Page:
The few details so far released on the latest plot suggest the bomb was made by a Saudi named Ibrahim al Asiri. U.S. experts who have looked at his previous creations characterize him as a genius at the miniaturization of bombs. Asiri is the bomb maker for al Qaeda in the Arabian Peninsula (AQAP), the jihadist franchise that is based in Yemen. Asiri built the bomb with which Umar Farouk Abdulmutallab, a Nigerian, tried to blow up Northwest Airlines flight 253 on Christmas day 2009 as it was descending over southern Ontario to Detroit. Abdulmutallab was told to choose any American destination, the date and the flight he wanted by then-head of AQAP operations Anwar al-Awlaki, the New Mexico–born terrorist killed in a drone strike last year. This new bomber apparently had similar instructions from Awlaki's successor, Fahd al Quso, who was killed in a drone strike last Sunday.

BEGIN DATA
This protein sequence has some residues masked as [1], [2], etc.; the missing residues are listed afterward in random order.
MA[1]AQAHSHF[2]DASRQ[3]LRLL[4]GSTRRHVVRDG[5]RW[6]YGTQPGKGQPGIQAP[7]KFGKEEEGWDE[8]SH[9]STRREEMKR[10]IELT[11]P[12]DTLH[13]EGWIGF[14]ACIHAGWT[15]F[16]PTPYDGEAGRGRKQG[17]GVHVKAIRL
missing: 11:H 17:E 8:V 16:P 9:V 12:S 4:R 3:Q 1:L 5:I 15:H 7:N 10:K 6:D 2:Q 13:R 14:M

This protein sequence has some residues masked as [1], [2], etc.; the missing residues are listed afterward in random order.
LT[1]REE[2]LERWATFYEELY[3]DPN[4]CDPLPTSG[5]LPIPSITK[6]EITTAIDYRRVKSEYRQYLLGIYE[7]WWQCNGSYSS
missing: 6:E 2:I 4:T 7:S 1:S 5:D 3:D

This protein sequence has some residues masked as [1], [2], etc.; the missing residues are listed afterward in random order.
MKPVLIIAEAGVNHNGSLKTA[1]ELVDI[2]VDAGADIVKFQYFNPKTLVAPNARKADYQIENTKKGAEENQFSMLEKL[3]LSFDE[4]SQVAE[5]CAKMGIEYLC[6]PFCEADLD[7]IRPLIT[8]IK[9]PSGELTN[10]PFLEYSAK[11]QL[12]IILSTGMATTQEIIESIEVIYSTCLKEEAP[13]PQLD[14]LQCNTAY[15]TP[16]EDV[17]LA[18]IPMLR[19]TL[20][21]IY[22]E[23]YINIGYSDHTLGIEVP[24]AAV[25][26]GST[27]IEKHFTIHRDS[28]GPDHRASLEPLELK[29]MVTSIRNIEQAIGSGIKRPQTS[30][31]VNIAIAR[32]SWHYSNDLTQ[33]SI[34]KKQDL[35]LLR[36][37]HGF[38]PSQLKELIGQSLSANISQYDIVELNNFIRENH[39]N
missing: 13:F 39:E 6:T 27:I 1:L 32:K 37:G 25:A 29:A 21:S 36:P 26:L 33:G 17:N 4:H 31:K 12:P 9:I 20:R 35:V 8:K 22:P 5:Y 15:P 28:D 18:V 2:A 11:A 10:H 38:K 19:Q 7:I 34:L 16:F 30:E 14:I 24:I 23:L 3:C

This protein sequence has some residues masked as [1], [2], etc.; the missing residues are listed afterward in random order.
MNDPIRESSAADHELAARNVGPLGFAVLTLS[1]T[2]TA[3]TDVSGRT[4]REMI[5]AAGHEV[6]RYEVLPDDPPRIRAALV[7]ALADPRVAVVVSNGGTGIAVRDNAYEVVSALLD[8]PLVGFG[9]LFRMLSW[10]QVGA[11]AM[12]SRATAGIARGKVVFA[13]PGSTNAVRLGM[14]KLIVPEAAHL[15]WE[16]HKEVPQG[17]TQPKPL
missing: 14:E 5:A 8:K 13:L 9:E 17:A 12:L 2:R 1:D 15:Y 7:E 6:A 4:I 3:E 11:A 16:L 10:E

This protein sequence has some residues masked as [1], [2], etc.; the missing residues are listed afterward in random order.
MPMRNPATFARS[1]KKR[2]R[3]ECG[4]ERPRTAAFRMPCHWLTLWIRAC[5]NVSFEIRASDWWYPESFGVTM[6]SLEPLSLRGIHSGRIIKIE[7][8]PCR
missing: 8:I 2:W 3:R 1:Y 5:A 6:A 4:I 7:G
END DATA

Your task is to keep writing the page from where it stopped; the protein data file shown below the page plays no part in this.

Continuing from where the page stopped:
Asiri also built the parcel bombs that AQAP dispatched to Chicago on the eve of our elections in 2010 to try to blow up UPS and Fed Ex planes that were instead found in Dubai and England, thanks to a tip from Saudi intelligence. AQAP claims a similar parcel bomb was responsible for blowing up a UPS delivery aircraft in Abu Dhabi on Sept. 3, 2010. Al Qaeda publicly said those bombs cost less than $4,200 to make and were a product of Asiri’s workshop in Yemen. And Ibrahim built the bomb that his brother Abdullah used in his failed attempt to assassinate Saudi Arabia’s counterterrorism chief, Prince Muhammad bin Nayef, in August 2009.
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